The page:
A Comparison of Rural and Urban Workers Living in Low-Income
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By Myriam Fortin, Human Resources and Social Development Canada
- In both rural and urban areas, the share of workers living in low-income families is similar. However, the characteristics of low-income workers differ between rural and urban areas.
- Being the sole earner in the family is the main factor associated with living in low-income for rural and urban workers in Canada. The incidence of living in a low-income family is higher among the self-employed in rural areas and higher among the low-paid in urban areas. Living in Alberta, Saskatchewan or Manitoba or working in primary industries increased the risk of living in a low-income family for rural citizens.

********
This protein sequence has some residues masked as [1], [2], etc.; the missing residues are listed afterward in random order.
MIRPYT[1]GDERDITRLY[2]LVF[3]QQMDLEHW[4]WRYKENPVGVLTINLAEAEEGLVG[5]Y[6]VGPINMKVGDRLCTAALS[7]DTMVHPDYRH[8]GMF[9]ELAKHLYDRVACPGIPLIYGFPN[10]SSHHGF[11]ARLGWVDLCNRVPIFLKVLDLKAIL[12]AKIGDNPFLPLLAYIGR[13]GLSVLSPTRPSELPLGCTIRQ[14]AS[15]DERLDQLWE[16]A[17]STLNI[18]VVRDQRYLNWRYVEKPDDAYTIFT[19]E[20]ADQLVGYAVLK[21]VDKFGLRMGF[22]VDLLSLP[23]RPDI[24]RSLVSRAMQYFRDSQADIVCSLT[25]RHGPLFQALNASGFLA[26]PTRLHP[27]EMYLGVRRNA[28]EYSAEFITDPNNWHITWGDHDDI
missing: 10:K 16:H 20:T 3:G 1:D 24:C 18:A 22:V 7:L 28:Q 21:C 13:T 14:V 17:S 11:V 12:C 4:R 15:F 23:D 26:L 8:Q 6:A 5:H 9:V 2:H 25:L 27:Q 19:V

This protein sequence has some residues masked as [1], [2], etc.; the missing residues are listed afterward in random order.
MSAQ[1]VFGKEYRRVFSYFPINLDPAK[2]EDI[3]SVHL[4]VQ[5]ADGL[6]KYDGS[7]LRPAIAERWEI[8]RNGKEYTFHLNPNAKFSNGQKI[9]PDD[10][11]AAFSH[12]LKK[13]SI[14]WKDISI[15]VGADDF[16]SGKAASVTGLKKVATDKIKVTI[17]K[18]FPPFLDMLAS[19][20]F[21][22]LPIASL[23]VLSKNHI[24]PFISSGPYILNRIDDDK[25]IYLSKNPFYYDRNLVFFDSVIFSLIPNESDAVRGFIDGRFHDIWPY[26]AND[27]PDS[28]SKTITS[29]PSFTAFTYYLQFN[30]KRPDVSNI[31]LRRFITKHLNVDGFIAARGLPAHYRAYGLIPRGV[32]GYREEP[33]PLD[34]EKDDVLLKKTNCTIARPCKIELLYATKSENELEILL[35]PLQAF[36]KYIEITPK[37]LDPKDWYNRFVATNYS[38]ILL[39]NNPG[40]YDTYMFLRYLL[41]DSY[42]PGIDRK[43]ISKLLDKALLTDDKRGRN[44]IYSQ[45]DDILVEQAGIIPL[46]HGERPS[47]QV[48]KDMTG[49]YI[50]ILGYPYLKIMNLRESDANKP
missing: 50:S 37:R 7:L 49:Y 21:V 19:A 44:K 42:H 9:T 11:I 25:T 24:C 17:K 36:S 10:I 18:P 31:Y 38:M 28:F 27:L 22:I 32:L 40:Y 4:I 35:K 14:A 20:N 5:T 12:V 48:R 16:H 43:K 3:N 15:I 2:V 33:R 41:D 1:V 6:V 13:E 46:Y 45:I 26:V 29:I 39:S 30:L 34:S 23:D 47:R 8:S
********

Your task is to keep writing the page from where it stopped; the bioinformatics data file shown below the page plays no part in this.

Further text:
- The rural and urban working poor spent, on average, half of their time in low-income over the five-year period from 2000 to 2004.
- A change in family composition or an increase in the earnings of other family members are central in explaining the exit from low-income for both the rural and urban working poor.
- Being self-employed or working many hours per year are permanent experiences for many rural working poor.
- For the working poor, moving from a rural area to an urban centre appears to improve economic outcomes. The reverse does not seem to be true.
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